It appears that the long-awaited news event that could change the outcome of the presidential election -- aka the October Surprise -- wasn’t an announcement of salacious details damning the competition, but Frankenstorm Hurricane Sandy.
The fast-strengthening storm moved north Monday, lashing the Northeast corridor with rain and wind gusts.
With just eight days to the national election, the storm has forced Mitt Romney to cancel crucial campaigning for two days. "Out of sensitivity for the millions of Americans in the path of Hurricane Sandy, we are canceling tonight's events with Gov. Romney in Wisconsin and Congressman Ryan in Melbourne and Lakeland, Florida,” said Gail Gitcho, Romney communications director, in a statement. She added that all scheduled events for Tuesday have also been cancelled.
President Obama also cancelled his appearance in Florida and flew back to the White House Monday so as not to be seen on the campaign trail during a crisis that will affect millions of Americans. He also cancelled Tuesday events in Wisconsin.
While the impact of the storm had yet to be seen, at the very least it was a distraction as both sides were looking to make their final appeals and millions of ballots were already being cast in early voting. It threatened to dilute Romney's efforts to close the deal with voters while giving Obama a platform to show leadership in the time of crisis. And power outages could end up cutting off their message in television ads and automatic phone calls in the eastern swing states.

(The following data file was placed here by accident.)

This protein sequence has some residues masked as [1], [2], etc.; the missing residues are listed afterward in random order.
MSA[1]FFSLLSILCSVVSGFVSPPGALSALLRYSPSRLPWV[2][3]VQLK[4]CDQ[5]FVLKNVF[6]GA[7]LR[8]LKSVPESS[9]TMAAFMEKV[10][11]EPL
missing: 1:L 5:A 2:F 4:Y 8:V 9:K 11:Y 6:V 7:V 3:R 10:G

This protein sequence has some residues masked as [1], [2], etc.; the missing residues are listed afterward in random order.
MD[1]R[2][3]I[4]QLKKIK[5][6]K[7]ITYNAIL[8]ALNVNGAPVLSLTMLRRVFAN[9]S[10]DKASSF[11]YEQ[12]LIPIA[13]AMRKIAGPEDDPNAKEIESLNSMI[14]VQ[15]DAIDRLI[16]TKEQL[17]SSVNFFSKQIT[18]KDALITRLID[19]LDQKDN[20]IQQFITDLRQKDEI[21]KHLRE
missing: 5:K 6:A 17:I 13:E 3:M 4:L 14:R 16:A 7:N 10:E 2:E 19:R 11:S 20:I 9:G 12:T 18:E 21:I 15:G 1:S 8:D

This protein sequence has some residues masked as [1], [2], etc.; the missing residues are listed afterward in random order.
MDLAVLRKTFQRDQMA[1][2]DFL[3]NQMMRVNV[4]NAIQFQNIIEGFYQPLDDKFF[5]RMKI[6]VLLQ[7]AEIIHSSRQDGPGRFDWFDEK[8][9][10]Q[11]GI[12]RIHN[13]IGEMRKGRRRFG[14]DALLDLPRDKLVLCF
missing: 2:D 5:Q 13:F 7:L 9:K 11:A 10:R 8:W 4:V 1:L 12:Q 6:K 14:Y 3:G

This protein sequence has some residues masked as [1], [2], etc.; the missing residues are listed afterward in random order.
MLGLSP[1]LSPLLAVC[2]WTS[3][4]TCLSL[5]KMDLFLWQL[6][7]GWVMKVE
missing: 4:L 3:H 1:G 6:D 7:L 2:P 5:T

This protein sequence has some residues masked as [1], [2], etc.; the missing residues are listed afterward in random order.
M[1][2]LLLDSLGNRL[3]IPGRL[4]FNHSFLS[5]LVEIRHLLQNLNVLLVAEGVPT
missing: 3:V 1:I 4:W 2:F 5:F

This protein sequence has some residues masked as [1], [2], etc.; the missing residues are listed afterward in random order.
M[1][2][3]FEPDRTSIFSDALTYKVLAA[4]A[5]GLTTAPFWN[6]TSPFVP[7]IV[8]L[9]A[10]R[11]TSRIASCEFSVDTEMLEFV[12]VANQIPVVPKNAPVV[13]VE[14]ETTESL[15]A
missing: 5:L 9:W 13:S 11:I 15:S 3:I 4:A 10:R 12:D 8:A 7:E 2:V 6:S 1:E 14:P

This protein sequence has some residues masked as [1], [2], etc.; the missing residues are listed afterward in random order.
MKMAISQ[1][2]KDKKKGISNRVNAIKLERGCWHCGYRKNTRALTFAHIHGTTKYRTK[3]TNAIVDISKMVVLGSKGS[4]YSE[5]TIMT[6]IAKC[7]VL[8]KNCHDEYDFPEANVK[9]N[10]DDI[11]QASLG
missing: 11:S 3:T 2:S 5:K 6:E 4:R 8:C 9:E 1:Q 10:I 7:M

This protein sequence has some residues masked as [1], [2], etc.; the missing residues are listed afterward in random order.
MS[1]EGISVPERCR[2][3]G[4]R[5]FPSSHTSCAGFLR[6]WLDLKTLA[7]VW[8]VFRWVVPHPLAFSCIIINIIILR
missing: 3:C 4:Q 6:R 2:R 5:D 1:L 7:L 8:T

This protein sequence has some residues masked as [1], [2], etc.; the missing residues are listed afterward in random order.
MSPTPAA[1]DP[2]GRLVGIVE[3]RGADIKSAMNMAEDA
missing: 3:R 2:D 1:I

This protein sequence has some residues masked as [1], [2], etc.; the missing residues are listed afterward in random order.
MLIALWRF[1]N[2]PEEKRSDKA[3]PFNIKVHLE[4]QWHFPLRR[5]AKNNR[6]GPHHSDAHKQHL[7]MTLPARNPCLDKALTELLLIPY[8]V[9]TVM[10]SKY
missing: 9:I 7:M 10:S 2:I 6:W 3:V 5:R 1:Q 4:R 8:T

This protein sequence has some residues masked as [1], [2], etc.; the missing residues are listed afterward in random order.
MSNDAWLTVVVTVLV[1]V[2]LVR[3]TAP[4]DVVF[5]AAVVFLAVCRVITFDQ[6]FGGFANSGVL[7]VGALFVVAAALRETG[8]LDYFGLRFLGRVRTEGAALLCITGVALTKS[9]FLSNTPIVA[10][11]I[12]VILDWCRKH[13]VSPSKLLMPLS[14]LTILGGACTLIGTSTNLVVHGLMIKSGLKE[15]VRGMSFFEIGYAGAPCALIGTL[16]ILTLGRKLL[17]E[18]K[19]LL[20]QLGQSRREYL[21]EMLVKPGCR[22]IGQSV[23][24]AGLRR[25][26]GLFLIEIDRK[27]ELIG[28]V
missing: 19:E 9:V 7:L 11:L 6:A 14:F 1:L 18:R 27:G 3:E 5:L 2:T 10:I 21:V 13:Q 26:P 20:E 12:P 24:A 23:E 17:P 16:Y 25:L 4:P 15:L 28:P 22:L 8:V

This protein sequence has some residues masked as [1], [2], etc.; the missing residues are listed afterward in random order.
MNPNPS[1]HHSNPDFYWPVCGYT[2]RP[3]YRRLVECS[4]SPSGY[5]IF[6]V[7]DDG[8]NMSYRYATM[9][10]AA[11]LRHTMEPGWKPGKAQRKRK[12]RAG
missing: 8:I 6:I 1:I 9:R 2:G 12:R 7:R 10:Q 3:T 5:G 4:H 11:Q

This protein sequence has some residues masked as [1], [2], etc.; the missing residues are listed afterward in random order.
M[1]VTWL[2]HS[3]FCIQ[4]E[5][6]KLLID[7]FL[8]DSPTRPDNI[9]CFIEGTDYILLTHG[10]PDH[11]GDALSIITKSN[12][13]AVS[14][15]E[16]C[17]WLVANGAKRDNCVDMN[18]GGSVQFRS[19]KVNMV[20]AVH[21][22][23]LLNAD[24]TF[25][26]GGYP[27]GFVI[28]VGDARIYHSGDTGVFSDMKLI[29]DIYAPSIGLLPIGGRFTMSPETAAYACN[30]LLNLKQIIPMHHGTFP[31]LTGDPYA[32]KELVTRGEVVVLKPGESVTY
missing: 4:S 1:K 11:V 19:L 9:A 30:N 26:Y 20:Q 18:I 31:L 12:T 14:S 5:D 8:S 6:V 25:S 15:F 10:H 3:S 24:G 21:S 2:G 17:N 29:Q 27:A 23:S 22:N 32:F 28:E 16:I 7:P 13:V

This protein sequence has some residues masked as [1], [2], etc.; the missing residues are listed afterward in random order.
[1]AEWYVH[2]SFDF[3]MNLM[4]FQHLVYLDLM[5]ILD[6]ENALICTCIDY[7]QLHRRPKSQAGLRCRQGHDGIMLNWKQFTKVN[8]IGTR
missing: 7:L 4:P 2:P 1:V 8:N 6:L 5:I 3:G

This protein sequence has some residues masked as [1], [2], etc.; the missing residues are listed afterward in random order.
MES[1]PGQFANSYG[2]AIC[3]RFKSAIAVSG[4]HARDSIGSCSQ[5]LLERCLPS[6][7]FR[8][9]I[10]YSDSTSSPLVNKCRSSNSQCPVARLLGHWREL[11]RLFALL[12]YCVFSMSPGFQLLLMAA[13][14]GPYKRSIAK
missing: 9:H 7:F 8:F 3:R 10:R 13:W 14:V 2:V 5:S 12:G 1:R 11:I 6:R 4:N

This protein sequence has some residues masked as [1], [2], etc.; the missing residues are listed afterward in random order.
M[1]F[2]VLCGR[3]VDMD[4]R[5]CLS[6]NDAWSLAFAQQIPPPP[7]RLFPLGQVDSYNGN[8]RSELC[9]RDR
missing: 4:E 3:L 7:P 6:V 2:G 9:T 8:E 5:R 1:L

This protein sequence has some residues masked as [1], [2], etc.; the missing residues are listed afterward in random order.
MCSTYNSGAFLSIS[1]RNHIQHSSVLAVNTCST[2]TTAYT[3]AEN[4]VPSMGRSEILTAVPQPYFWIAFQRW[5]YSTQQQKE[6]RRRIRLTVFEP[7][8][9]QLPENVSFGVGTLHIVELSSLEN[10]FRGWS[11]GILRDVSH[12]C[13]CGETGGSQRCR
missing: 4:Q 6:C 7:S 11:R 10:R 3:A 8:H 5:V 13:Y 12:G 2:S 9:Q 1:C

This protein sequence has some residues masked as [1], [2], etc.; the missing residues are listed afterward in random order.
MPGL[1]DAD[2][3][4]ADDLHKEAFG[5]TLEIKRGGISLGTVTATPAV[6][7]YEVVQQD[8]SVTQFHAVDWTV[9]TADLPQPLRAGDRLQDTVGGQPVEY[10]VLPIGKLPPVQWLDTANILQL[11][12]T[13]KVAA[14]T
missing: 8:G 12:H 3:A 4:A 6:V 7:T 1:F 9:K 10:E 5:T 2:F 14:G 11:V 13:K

Republicans concede that the storm essentially pushes a pause button on the momentum Romney had been building in key states across the country, but argue that it's not necessarily a bad thing. They insist they are in strong positions in battlegrounds like Ohio, Florida, Colorado and Iowa, but acknowledge that Virginia could be a problem. Romney was forced to cancel three rallies planned for the state on Sunday and it's unclear when he'll be able to return.
The president has declared emergencies in Massachusetts, Connecticut, Rhode Island, New York, New Jersey and Pennsylvania, a move that will allow federal relief work to start immediately.
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(Photo: MANDEL NGAN/AFP/Getty Images)